Summer reading…the words a six-year-old loves to hear and words an eighth grader loathes. What happens during those years to put dread in something so great? I’m not completely sure myself. I do know that as an eighth-grade ELA teacher, my students would get their high school summer reading lists in the mail in May and beg me to give them advice on which book was the “easy way out.” This makes me so sad. As we all know, three months is a long time for students to not pick up a book. The summer slide is real, and it’s a dangerous trip to the bottom.

Bottom line, it’s not okay to not read for three months. So what can we do? How can we help parents who must face that daily fight with reluctant readers? These ideas may help.

Let’s give students a choice.

Prescribing a list of books to choose from probably won’t make reading happen. Instead, offer suggestions that students can use if they want. Offer books that rely on comprehension skills yet let them relax a bit, too. Graphic novels are an excellent choice. Students must pay close attention to visual detail, create inferences, and look for cause and effect throughout. They think they’re reading comics…but we know! While we want them to choose books that challenge themselves a bit, there’s nothing wrong with offering a little book candy to throw in the mix as well. We all like a quick read and a fun story.

Parents like a heads up! 

Going over suggested reading lists at the last Home and School or PTO meeting can get mom and dad excited too. I bet there are books on that list that they remember or have read.  Encourage parents to get kids into a routine of reading. Maybe it’s that lazy time after breakfast or maybe it’s after a bath and right before bed. If parents become part of the reading, students are more likely to be excited about it, too.  I remember when my daughter was younger; we would have family reading time- every night, all together.  She’s in college now, and how I now long for those intimate times.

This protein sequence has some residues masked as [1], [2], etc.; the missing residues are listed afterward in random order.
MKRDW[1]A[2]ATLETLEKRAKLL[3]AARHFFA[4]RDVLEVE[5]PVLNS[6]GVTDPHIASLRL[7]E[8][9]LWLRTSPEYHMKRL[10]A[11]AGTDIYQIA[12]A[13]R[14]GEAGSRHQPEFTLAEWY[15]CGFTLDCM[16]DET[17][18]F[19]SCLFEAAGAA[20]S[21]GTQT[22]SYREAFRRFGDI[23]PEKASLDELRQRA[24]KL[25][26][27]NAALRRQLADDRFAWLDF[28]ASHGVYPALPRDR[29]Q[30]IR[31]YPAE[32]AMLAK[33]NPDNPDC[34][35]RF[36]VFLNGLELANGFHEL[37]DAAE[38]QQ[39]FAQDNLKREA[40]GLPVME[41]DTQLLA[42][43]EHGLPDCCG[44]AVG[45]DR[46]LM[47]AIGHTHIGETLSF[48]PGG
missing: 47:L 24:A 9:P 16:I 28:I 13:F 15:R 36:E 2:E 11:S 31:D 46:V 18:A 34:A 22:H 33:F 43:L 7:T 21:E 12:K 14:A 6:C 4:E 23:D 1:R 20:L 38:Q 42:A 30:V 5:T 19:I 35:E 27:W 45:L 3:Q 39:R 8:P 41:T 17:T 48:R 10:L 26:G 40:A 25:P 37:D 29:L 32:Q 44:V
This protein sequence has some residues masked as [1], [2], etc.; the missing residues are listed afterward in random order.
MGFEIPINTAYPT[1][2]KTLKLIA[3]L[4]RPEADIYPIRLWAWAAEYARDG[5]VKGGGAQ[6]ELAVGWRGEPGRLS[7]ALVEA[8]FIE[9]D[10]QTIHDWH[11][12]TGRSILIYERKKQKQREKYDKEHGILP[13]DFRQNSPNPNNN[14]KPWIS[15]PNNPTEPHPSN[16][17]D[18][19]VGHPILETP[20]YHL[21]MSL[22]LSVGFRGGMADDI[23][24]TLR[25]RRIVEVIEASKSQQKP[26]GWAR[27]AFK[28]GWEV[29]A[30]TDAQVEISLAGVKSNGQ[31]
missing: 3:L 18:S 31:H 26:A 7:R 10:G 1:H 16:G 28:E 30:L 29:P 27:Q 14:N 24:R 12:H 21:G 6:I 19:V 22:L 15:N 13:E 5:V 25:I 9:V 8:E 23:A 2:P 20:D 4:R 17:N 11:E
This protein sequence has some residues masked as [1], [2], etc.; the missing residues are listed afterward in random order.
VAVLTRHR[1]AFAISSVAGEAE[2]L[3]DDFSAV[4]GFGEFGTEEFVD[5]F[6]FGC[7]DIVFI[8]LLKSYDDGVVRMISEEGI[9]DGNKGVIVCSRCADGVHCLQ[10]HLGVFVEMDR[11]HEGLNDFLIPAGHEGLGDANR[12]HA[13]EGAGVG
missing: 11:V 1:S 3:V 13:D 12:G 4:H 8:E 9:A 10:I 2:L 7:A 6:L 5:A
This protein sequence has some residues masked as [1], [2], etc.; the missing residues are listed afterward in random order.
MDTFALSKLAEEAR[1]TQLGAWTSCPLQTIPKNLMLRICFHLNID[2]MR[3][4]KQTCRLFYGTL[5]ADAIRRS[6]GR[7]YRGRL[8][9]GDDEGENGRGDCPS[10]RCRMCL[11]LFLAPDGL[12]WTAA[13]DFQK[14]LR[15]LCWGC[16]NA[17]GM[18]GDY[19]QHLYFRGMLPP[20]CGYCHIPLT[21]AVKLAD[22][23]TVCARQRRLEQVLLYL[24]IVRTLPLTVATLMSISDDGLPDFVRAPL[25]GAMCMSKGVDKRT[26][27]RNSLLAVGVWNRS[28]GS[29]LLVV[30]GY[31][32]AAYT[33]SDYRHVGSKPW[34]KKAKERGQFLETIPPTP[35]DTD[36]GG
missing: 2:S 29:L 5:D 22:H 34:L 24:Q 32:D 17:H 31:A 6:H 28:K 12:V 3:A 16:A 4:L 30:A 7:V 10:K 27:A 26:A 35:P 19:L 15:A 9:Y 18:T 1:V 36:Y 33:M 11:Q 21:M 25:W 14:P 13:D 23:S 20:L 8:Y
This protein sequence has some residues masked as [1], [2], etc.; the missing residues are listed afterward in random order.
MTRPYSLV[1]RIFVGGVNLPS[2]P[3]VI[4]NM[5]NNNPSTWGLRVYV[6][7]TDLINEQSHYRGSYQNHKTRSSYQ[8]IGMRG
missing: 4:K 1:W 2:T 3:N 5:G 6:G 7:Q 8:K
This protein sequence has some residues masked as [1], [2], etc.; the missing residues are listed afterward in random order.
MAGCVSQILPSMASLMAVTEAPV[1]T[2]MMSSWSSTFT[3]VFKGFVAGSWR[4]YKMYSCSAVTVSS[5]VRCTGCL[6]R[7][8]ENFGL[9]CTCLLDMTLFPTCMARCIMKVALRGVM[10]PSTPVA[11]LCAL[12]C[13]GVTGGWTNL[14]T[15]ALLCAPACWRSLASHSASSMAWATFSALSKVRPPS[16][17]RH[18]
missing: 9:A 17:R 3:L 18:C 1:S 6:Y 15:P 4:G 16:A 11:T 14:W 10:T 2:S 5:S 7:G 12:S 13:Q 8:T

With young and old students alike, encourage them to read what their friends are reading. 

Even reluctant readers will have some effect from peer pressure and something to frantically talk about in August that just might push them in the right direction. Suggest books that have been made into movies! And contrary to what many may assume, it’s not against the rules to watch the movie first, especially when it comes to more complex texts.

And while we want so desperately to hold our students accountable for what they’ve read over the summer, I’ve found that tests, papers, or projects just pull the reader away and causes way too much stress for the whole family in August.

What about a book talk party during that first week?  Giving students an invitation to the book bash ahead of time gives them something to look forward to.

Even the middle school and high school students love snacking and talking. Giving them an opportunity to talk about the books, dress as characters, or create something collaboratively in class takes a little of the pressure off them, yet still holds them accountable. Students tend to want to make a good impression early in the year! This is an excellent opportunity for you to gain insight to your new group, as well.

Students shouldn’t dread the first day of school because they are anxious over those books they have read. We want them to come to school excited, full of spirit and hope. We want them to feel safe and welcomed and valued. Pressure will only lead to dread. Let’s share these tips with parents, give students flexibility and expectations, and provide a fun, nonthreatening activity for the first week of school.

While we know that lounging with our favorite book in the summer heat, wearing our prescription sun glasses while donning our favorite hat is the perfect summer activity, many youngsters don’t.  However, when I do see that twelve year old reading at the pool, I can’t help but get the shivers, even if it is 98 degrees with 100 % humidity!